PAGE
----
It’s an accidental bokeh image! I think it looks nice. Credit to my lovely wife. Namine is very much looking forward to Christmas, and we had a lot of fun setting up the tree. We’re trying to temper the excitement about presents and Santa with the real meaning, that of Jesus’ birth.
When I picked her up from school yesterday, she told me all about the songs she and her class would be singing: Suzie Snowflake, Up On the Housetop, and Frosty the Snowman. And then she pointed to a giant inflatable Santa in somebody’s yard and said, “Look, there’s Santa! Santa is just pretend. Jesus is real!” I guess we must be doing a good job, if she’s able to keep fantasy and reality straight in her mind.
As I mentioned, yesterday I took Namine to school and picked her up. Jessica wasn’t feeling well, so I let her stay home. When Namine and I got home from school, I asked her if she wanted her braces off. (She’d had a meltdown of sorts earlier in the day, crying that her feet hurt. She was willing to put them back on before school, however.) I expected her to be grateful and say yes, but she said no. So I asked her if her feet hurt. She resonded: “Yes, my feet hurt, Haha. But I will keep my braces on, because I want my feet to get stronger. My feet won’t get stronger if I don’t wear my braces.”
Her enunciation is much, much clearer than it used to be. Every day she improves her speech; when we went to the store after school yesterday, I let Namine do the talking: she informed the cashier that we needed ice. (I added that we would like a twenty pound bag.) “Please, Haha. You need to say please.”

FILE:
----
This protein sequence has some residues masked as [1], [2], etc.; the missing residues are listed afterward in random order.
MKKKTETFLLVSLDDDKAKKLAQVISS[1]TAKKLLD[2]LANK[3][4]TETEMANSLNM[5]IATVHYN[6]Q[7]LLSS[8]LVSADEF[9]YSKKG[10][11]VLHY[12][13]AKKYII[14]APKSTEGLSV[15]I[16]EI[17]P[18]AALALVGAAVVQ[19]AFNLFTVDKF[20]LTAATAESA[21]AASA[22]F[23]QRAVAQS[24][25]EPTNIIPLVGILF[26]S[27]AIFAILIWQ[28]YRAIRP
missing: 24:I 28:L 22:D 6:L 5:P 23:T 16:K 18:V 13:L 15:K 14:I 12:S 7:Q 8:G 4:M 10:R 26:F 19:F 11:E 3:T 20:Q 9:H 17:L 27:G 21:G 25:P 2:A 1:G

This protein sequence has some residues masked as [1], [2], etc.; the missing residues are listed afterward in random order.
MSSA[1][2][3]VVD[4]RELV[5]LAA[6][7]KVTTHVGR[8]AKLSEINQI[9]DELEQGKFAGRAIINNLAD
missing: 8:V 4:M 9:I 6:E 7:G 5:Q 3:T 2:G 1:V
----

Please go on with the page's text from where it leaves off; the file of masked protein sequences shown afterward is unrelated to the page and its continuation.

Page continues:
“Oh, I’m sorry. I meant, I would please like a twenty pound bag of ice.”
Namine turned to the cashier again, and started talking a mile a minute. “We need ice because my mama needs ice for her ice water and she needs to drink ice water so she could feel better and she’s sick right now and I want her to feel better.”
I’m sure there were parts that the cashier didn’t catch, with Namine talking so fast. But she understood enough that she responded, as she handed me the receipt, “I hope your mama feels better. Tell her to drink lots of water.”
“Okay, I will! Bye!” And she kept yelling “Bye!” until we were out of the store.
To me, my daughter is as much the embodiment of the Christmas spirit as anything else I could think of. Whether or not you’re a Christian, you can hardly deny that we could stand to be a little more loving, a little less selfish. Namine is exactly that: she is one of the most loving, selfless people I know. She lives in a world where hugs and kisses have true healing power, where the words “I love you” are more than just words, more than mere sentiment. They are a way of life; they are a constant state of mind. I want to live there, too.